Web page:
Selfless Service: Donate bone marrow, save a life
January 26, 2012
FORT STEWART, Ga. - Giving of oneself to another is a common theme found within persons of a military background.
Selfless service is a core Army value and it comes second nature to many of us. When I found out I was a match to donate bone marrow to someone with an illness I didn't hesitate to agree to undergo the procedure. I felt it was my obligation and anyone else would do the same for me.
I found out about the C. W. Bill Young Department of Defense Marrow Donor Program while I was attending a leadership development course as a Cadet while in ROTC.
Registering as a donor was simple: only with a swab of the inside of the mouth. I found out one year later that I was a match for a woman in her 40's with two children. She was suffering from Leukemia and required a marrow transplant.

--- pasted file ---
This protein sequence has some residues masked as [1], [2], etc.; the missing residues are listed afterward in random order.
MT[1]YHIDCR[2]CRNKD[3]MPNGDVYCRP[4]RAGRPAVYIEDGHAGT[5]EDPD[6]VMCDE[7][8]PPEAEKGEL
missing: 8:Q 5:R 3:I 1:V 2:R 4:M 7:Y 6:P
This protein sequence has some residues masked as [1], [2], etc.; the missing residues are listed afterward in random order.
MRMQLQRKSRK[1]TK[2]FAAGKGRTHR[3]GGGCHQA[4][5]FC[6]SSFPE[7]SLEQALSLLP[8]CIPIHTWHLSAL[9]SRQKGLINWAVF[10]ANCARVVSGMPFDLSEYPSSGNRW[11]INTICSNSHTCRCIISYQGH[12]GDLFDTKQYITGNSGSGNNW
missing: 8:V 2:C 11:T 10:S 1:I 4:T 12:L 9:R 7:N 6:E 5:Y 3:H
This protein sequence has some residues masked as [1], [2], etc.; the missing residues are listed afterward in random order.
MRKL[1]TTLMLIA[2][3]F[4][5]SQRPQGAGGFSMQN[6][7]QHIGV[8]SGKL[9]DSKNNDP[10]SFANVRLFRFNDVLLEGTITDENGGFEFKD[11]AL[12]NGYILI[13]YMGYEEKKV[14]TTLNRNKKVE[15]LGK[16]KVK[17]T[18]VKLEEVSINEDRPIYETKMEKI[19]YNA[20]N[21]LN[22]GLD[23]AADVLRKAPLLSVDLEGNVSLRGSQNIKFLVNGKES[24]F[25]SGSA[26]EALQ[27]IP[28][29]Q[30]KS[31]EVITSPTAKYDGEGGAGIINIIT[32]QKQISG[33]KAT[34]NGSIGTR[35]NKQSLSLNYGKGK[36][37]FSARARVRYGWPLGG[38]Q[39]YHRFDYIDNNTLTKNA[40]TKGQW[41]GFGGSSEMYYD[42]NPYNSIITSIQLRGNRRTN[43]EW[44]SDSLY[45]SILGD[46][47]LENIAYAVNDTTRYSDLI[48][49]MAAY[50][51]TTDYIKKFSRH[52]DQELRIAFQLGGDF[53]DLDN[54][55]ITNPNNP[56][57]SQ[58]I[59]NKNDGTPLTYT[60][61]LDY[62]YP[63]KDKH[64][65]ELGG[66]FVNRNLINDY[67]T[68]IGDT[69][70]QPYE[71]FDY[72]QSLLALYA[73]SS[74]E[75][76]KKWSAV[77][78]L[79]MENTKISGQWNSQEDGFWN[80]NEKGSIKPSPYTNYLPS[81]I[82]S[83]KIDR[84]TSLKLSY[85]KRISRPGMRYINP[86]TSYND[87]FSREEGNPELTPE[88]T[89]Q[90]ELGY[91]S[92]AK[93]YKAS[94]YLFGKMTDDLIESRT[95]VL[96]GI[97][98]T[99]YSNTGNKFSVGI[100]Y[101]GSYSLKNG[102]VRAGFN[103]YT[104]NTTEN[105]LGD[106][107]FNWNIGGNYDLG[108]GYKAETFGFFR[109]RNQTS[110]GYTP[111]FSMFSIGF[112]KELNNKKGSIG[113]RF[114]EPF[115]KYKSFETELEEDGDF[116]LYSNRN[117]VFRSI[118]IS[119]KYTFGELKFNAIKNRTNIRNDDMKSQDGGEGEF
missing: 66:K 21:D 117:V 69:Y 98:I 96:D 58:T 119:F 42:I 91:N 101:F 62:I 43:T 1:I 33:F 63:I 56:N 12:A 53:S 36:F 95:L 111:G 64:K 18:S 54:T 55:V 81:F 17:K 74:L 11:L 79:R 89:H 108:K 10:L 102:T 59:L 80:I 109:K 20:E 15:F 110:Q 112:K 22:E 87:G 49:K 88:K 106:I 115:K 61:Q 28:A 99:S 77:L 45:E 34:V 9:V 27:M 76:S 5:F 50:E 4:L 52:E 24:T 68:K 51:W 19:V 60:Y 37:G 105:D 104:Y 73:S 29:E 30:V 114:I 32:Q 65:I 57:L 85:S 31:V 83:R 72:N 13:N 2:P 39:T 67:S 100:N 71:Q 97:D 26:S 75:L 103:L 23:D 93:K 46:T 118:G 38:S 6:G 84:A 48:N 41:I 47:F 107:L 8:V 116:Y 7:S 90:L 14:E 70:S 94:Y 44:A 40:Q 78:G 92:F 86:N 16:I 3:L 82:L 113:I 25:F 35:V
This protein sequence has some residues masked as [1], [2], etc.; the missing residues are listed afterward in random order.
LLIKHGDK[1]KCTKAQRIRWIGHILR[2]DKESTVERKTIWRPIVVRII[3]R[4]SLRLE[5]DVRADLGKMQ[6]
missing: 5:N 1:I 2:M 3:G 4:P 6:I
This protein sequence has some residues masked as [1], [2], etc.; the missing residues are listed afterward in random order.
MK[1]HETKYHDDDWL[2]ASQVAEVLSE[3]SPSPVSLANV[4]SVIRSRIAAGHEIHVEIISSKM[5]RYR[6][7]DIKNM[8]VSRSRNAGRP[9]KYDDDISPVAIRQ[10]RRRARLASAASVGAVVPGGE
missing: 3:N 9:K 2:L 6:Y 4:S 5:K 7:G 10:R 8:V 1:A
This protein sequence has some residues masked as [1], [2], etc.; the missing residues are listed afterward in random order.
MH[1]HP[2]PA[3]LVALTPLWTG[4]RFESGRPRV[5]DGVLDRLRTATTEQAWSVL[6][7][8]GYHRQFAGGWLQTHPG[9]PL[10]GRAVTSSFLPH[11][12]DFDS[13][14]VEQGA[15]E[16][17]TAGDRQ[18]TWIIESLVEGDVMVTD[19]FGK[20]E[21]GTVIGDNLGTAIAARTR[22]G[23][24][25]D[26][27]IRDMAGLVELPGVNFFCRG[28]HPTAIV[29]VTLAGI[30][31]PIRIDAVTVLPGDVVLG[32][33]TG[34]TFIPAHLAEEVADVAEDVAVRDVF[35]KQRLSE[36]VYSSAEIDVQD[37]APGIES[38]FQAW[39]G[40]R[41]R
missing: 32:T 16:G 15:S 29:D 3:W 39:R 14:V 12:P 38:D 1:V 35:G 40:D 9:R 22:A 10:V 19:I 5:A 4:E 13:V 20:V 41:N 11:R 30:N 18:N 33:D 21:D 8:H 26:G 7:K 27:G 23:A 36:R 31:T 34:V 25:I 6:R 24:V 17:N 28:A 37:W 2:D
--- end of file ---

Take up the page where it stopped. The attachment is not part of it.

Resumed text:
You don't receive the details about your patient until after the transplant. I found out my patient had improved and things were looking up for her. However, two years after the first transplant I was contacted again to donate to the same patient. Her disease went into relapse. This time I felt a stronger determination to help.
There are two types of procedures a donor may go through: either extraction of bone marrow from the pelvic bone to collect blood-forming cells for transplant, or extraction of Peripheral Blood Stem Cells from the blood stream to collect blood-forming cells for transplant.
The program chose to collect PBSC's from me and the procedure chosen is dependent on the needs of the patient. Both procedures are conducted in Washington D.C.
The program flies the donor to D.C., puts the donor in a nice hotel and provides $50 a day for food. These niceties combat any discomfort one may feel while undergoing the procedure. Most donors only feel mild discomfort.
A few days after the procedure, I found myself lying in bed thinking that only a couple days ago I was half way across the country giving a part of myself in hopes to save someone else's life. You find yourself hoping for the best for someone you don't even know.